"Devotion is a means as well as its true end when it grows into a full treasure. When devotion becomes a treasure, you will need nothing more for inner fullness or affluence. As devotion grows, it will begin to free you of all desire, hatred and fear. It will relieve poverty, either by making you amply resourceful or by taking away from you the very feeling of poverty. Devotion also will remove your weakness, generating untold strength and confidence."

The Guiding force of Narayanashrama Tapovanam & Center for Inner Resources Development

Swami Bhoomananda Tirtha

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Spirituality has to give an ethical solution for all kinds of conflict and contradictions. It cannot violate morality but it may have to be amoral sometimes so that the complexing and challenging situations of life are met, resolved if not resolved at least dissolved.

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Harih Om Tat Sat. Jai Guru.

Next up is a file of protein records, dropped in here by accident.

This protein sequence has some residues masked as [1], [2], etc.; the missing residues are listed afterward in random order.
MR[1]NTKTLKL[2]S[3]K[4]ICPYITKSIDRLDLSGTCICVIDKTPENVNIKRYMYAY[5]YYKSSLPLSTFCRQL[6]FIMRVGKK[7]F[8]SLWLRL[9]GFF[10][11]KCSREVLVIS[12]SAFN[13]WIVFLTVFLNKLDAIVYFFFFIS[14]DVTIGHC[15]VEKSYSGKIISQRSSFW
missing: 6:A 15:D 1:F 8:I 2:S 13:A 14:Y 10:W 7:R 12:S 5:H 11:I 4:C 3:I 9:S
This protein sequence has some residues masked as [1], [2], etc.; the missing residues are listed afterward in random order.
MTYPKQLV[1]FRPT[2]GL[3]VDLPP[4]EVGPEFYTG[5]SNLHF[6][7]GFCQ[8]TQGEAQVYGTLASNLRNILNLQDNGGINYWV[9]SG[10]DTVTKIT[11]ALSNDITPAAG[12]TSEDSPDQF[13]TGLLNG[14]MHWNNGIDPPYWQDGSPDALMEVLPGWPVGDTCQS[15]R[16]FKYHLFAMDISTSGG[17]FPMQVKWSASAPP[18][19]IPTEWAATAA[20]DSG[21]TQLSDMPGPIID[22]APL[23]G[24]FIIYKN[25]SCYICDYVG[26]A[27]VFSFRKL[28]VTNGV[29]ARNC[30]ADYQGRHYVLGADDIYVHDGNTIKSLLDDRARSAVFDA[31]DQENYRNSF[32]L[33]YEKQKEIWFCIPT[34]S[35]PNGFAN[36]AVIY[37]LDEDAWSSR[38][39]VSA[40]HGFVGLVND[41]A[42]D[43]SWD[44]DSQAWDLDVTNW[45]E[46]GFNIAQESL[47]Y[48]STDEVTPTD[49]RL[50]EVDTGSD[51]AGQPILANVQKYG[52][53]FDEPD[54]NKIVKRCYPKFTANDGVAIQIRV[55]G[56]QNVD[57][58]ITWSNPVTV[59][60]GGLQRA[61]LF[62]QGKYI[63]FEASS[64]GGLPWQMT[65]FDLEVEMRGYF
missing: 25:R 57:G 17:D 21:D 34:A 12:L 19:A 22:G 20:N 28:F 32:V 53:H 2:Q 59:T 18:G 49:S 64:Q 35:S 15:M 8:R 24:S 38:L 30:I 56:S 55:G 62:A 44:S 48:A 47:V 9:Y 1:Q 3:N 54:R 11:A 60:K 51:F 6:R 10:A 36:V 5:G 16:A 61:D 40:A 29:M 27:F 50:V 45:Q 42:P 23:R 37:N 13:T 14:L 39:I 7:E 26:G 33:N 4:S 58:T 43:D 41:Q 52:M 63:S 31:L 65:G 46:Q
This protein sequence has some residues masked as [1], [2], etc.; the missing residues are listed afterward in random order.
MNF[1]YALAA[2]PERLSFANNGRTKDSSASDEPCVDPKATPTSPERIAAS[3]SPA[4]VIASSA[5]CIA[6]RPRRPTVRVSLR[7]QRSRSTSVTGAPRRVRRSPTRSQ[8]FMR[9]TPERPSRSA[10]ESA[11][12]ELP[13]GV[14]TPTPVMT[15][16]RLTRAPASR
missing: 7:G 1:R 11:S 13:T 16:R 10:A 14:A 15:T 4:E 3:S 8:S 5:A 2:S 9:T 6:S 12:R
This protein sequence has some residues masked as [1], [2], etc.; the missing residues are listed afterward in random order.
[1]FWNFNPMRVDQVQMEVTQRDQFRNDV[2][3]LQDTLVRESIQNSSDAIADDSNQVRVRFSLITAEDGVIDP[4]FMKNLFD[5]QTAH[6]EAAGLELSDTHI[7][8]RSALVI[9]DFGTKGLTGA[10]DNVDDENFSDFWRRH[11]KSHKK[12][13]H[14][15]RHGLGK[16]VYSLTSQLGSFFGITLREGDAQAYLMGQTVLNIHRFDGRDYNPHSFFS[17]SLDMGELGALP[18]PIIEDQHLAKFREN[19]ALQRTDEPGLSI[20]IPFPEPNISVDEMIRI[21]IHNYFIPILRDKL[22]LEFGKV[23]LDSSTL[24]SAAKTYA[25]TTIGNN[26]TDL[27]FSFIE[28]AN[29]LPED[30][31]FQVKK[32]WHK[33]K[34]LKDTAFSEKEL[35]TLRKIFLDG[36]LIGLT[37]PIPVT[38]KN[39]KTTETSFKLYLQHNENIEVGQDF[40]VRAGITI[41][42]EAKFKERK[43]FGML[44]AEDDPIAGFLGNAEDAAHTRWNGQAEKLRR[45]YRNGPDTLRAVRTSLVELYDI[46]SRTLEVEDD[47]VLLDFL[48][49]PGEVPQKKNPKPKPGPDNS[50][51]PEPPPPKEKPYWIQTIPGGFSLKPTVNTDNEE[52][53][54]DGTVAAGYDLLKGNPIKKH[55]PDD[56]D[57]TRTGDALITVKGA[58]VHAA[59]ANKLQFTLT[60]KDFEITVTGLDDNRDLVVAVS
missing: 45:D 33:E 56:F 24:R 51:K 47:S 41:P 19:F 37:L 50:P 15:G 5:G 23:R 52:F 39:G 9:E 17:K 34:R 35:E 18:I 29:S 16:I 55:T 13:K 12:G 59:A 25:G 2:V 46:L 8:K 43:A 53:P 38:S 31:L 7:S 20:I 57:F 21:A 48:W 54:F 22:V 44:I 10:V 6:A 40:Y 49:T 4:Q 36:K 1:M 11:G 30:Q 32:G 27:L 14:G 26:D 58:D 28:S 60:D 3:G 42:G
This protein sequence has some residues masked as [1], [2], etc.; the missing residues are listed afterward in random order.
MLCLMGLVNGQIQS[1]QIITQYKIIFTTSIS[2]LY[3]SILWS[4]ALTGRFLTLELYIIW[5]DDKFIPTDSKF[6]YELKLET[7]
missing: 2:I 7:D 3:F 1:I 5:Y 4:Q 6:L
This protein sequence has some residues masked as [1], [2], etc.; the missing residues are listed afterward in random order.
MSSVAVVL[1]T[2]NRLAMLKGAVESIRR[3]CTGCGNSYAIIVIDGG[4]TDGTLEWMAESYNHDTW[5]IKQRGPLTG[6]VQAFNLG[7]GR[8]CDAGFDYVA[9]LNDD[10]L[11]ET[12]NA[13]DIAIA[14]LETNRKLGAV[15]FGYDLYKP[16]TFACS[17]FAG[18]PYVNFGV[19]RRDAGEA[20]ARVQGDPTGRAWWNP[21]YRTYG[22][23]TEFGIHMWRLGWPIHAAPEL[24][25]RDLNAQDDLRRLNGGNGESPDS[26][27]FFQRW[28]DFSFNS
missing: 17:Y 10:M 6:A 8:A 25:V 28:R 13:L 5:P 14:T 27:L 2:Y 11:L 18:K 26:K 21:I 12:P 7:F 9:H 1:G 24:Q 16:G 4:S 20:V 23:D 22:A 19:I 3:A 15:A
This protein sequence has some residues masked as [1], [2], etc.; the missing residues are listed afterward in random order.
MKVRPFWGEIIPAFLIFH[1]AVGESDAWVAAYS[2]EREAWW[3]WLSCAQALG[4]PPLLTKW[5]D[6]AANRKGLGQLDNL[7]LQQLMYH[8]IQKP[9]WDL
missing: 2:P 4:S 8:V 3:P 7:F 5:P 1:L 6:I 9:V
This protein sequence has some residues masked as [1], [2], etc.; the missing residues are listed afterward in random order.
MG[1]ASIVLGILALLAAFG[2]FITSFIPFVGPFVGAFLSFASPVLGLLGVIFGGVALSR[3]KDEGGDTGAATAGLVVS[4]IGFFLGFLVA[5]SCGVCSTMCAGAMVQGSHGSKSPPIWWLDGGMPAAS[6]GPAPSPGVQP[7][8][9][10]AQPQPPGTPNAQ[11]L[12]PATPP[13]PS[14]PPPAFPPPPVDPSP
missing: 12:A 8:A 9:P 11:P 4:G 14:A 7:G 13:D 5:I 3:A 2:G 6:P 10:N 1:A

Yesterday I took up the next essay for “Science of Inner Redemption” series. I am coming to the most crucial, delicate, in a way abstruse, but according to me the most amazing, magnificent part of the whole episode. Naturally the mind is given to thinking about them. I thought I will share something with you.

Spirituality is actually the pursuit, promotion and excellence of wisdom. Everywhere it is wisdom, wisdom and wisdom. If wisdom has to be wholesome and meaningful and relevant to life, it should be able to deal with all contexts and complexities of life and enable and empower the mind to remain unruffled and transcendent.

Spirituality does lead the mind to a state of absorptional stillness or still absorption. Absorption is a state where all the functional conflicts, contradictions and others of the mind are completely set at rest as one goes into sleep at the end of the wakeful day. It is a solution to all problems of the mind but that solution is not a vibrant and active one. It is a still absorptional and dissolutional one. By giving such a solution, spirituality will not answer all the needs of the complex life.

The same spirituality and spiritual wisdom must also be able to resolve the vibrant, active and interactional life of man where he can be lead to any kind of a complex and challenging situation. This is what we find in the Kurukshetra battlefield. If it was a war in between enemies, there was no problem at all! Arjuna had to fight the war but he had to meet an army on the opposite camp commanded by the most benevolent and benedictory grandfather and teacher. There came the conflict.